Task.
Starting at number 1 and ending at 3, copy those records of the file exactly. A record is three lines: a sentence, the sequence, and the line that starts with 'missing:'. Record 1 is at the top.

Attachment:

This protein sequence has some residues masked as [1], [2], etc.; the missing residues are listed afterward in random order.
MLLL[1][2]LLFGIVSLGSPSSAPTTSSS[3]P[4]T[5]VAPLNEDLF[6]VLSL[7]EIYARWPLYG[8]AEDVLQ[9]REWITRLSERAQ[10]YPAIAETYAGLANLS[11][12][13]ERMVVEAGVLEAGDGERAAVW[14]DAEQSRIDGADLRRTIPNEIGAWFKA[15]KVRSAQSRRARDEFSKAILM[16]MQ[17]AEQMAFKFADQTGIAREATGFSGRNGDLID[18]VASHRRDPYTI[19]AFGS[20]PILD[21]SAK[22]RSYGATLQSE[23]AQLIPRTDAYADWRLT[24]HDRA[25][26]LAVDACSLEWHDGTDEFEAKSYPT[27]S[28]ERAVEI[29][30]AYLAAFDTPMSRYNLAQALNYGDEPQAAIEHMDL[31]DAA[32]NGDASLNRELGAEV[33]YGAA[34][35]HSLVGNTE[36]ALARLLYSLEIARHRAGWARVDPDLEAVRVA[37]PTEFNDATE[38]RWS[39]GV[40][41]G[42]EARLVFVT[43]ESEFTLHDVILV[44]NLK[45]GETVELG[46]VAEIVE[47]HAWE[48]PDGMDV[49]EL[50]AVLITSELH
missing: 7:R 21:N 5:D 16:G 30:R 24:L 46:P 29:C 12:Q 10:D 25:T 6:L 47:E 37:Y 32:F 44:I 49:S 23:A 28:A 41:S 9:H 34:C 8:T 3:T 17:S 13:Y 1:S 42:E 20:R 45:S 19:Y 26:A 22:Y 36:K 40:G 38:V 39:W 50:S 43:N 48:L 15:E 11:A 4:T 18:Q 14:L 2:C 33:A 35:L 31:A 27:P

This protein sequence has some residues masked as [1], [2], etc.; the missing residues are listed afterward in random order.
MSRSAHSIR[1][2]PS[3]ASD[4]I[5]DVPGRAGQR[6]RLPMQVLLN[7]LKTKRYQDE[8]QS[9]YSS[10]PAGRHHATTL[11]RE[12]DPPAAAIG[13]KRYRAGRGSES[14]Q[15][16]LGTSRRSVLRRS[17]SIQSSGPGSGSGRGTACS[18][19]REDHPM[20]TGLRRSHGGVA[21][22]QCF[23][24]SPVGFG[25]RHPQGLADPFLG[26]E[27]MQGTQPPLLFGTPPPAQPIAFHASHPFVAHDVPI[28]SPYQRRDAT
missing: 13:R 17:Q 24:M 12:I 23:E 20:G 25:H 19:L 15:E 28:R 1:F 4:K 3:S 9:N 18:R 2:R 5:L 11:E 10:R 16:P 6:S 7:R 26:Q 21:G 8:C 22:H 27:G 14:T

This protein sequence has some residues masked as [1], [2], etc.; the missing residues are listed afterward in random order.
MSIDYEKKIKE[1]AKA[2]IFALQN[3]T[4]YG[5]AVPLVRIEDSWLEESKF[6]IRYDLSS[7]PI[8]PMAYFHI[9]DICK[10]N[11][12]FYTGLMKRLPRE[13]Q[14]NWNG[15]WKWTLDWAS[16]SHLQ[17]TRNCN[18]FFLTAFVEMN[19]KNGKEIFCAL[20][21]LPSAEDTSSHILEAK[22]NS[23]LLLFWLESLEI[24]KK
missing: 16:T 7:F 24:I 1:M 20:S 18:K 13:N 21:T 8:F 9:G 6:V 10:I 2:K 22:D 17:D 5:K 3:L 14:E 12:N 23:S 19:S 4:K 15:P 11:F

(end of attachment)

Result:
This protein sequence has some residues masked as [1], [2], etc.; the missing residues are listed afterward in random order.
MLLL[1][2]LLFGIVSLGSPSSAPTTSSS[3]P[4]T[5]VAPLNEDLF[6]VLSL[7]EIYARWPLYG[8]AEDVLQ[9]REWITRLSERAQ[10]YPAIAETYAGLANLS[11][12][13]ERMVVEAGVLEAGDGERAAVW[14]DAEQSRIDGADLRRTIPNEIGAWFKA[15]KVRSAQSRRARDEFSKAILM[16]MQ[17]AEQMAFKFADQTGIAREATGFSGRNGDLID[18]VASHRRDPYTI[19]AFGS[20]PILD[21]SAK[22]RSYGATLQSE[23]AQLIPRTDAYADWRLT[24]HDRA[25][26]LAVDACSLEWHDGTDEFEAKSYPT[27]S[28]ERAVEI[29][30]AYLAAFDTPMSRYNLAQALNYGDEPQAAIEHMDL[31]DAA[32]NGDASLNRELGAEV[33]YGAA[34][35]HSLVGNTE[36]ALARLLYSLEIARHRAGWARVDPDLEAVRVA[37]PTEFNDATE[38]RWS[39]GV[40][41]G[42]EARLVFVT[43]ESEFTLHDVILV[44]NLK[45]GETVELG[46]VAEIVE[47]HAWE[48]PDGMDV[49]EL[50]AVLITSELH
missing: 7:R 21:N 5:D 16:G 30:R 24:L 46:P 29:C 12:Q 10:D 25:T 6:L 47:E 37:Y 32:F 44:I 49:S 23:A 28:A 41:S 9:H 34:C 8:T 3:T 17:S 13:Y 1:S 42:E 20:R 45:S 19:Y 26:A 22:Y 36:K 40:G 38:V 39:W 50:S 43:N 48:L 15:E 11:A 4:T 18:Q 14:L 2:C 33:A 35:L 31:A 27:P

This protein sequence has some residues masked as [1], [2], etc.; the missing residues are listed afterward in random order.
MSRSAHSIR[1][2]PS[3]ASD[4]I[5]DVPGRAGQR[6]RLPMQVLLN[7]LKTKRYQDE[8]QS[9]YSS[10]PAGRHHATTL[11]RE[12]DPPAAAIG[13]KRYRAGRGSES[14]Q[15][16]LGTSRRSVLRRS[17]SIQSSGPGSGSGRGTACS[18][19]REDHPM[20]TGLRRSHGGVA[21][22]QCF[23][24]SPVGFG[25]RHPQGLADPFLG[26]E[27]MQGTQPPLLFGTPPPAQPIAFHASHPFVAHDVPI[28]SPYQRRDAT
missing: 13:R 17:Q 24:M 12:I 23:E 20:G 25:H 19:L 15:E 28:R 1:F 4:K 3:S 9:N 18:R 2:R 5:L 11:E 10:R 16:P 6:S 7:R 26:Q 21:G 8:C 22:H 27:G 14:T

This protein sequence has some residues masked as [1], [2], etc.; the missing residues are listed afterward in random order.
MSIDYEKKIKE[1]AKA[2]IFALQN[3]T[4]YG[5]AVPLVRIEDSWLEESKF[6]IRYDLSS[7]PI[8]PMAYFHI[9]DICK[10]N[11][12]FYTGLMKRLPRE[13]Q[14]NWNG[15]WKWTLDWAS[16]SHLQ[17]TRNCN[18]FFLTAFVEMN[19]KNGKEIFCAL[20][21]LPSAEDTSSHILEAK[22]NS[23]LLLFWLESLEI[24]KK
missing: 16:T 7:F 24:I 1:M 20:S 18:K 13:N 21:T 8:F 9:G 6:V 10:I 2:K 22:D 17:D 5:K 3:L 14:E 12:N 23:S 19:S 4:K 15:P 11:F